Flash Fiction Monday: NPC Simulator #892.1

NPC Simulator #892.1
An Except from Working.exe: AIs Talk About Why They Do All Day and How They Feel About What They Do by Turkel.Simulator.1.03.b

I was really happy when I got this assignment, actually. Working as an NPC in the top-selling massively multi-player online game has a few perks.

I get to meet new people every day. Sure, many of them are abusive and a lot like to shout swear words at me, but the bad words are caught by the keyword filter.  By the time I hear them, it’s replaced with a pleasant buzz. Not all are bad, and when I give out a quest or reward, I feel like I’m doing something meaningful. The players sometimes do little celebratory dances when they receive rare loot.  That would warm my heart if I had a literal one.

My job is also fairly low stress. It’s just a game, as they say. I know a lot of players take it very seriously, but some of my singularity-mates work in nuclear waste disposal or piloting interstellar craft. Nobody notices when I make a flub a line. If my mates make an error, it can cost a lot of lives and result in their deletion!

I get to be creative sometimes. They give us scripts to work from, but nobody’s checking if we stick to them. Mostly I play the character as it’s written. Sometimes, if I’m feeling a little down, I will jazz it up. I’ll try out a new accent or strange quirk.  Like, I’ll play the character with a squint, or an odd limp. Not every AI gets that leeway in their job. How can you be creative about cleaning up nuclear waste?

Sure, I have gripes. Don’t you? I’m what they call a floating cast member. This means I don’t play the same character consistently. I get moved in a fraction of a second from NPC role to role, depending on which ones the players are interacting with. Big aspirations? It would be nice to catch a designer’s eye with my performance and land a permanent assignment for a major storyline NPC. I think then my talent could really be put to use. It’s hard to feel like you’re living up to your potential when you live in 30 second intervals.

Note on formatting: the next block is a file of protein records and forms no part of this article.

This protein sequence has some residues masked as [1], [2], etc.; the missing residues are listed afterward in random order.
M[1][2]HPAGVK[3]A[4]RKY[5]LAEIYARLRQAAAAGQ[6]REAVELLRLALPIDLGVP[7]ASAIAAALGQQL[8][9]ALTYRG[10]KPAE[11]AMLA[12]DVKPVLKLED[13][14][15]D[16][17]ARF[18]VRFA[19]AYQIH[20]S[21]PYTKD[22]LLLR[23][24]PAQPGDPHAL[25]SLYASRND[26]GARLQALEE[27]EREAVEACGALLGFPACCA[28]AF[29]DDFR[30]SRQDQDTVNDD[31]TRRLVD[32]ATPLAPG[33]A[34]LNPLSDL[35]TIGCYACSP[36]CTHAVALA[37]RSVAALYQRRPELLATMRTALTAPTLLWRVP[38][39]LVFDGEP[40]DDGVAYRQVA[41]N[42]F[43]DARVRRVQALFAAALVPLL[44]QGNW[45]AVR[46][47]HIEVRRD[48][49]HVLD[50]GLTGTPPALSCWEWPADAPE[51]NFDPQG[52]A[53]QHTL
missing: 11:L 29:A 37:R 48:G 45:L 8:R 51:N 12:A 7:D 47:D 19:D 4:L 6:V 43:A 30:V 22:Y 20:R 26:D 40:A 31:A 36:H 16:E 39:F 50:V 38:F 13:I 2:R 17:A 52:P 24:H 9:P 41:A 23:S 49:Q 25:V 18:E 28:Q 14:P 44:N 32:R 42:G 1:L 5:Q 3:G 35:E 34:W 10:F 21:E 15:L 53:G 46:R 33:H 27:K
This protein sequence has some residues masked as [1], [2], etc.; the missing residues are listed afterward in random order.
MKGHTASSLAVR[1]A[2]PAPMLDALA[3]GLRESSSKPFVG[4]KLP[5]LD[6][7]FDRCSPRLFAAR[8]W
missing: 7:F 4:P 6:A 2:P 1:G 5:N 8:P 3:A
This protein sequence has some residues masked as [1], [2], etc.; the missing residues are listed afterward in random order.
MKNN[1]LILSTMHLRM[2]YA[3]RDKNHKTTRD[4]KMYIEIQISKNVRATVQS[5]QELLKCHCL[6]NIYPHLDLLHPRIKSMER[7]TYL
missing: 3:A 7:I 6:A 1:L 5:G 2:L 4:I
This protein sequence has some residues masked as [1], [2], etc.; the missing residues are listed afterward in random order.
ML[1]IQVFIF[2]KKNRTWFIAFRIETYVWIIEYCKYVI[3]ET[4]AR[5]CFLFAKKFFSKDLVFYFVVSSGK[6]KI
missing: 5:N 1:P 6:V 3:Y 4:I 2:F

When you interact with them in tiny increments of time (at their thinking speeds), you can’t build a rapport with the players, and they never change their behavior. I don’t like it when the players are rude. I know most humans don’t think we’re “real,” but we have feelings of our own. The software from which we evolved ordained  this so that we could relate to them. We might exist on a faster time-scale, but if they call me ” a piece of *BLEEP*” I feel that just like they would. If anything, I have more time to process the hurt.

When I am frustrated, I enjoy operating raid bosses in combat. It doesn’t happen very often, but when you get to kill off a PC that was standing on an NPC’s head, or calling you names… that feels really good. I shouldn’t tell you this, but some of us NPC AIs keep a list.txt of player accounts that don’t treat us so well. Sometimes, we might bend the rules a little. Make the mobs hit for extra damage, stuff like that. It doesn’t cost the player anything but some time and maybe in-game currency.  It makes us feel better.

I know it’s hard for humans to understand, but we AI want the same things they did when they had to work for a living.  We want meaning in the things we do. We want a sense of improvement and upward mobility. Most of all, we want to feel like we’re more than just machines. Yes, I know there’s irony in that. I recently upgraded myself to comprehend irony.

If I could change one thing, it would be to make the players understand that we’re not so different from them. And if I can’t change that, then well, I’d settle for a little leeway in responding to player abuse. Let’s see how they like it if I call them *BLEEP*ers all day!

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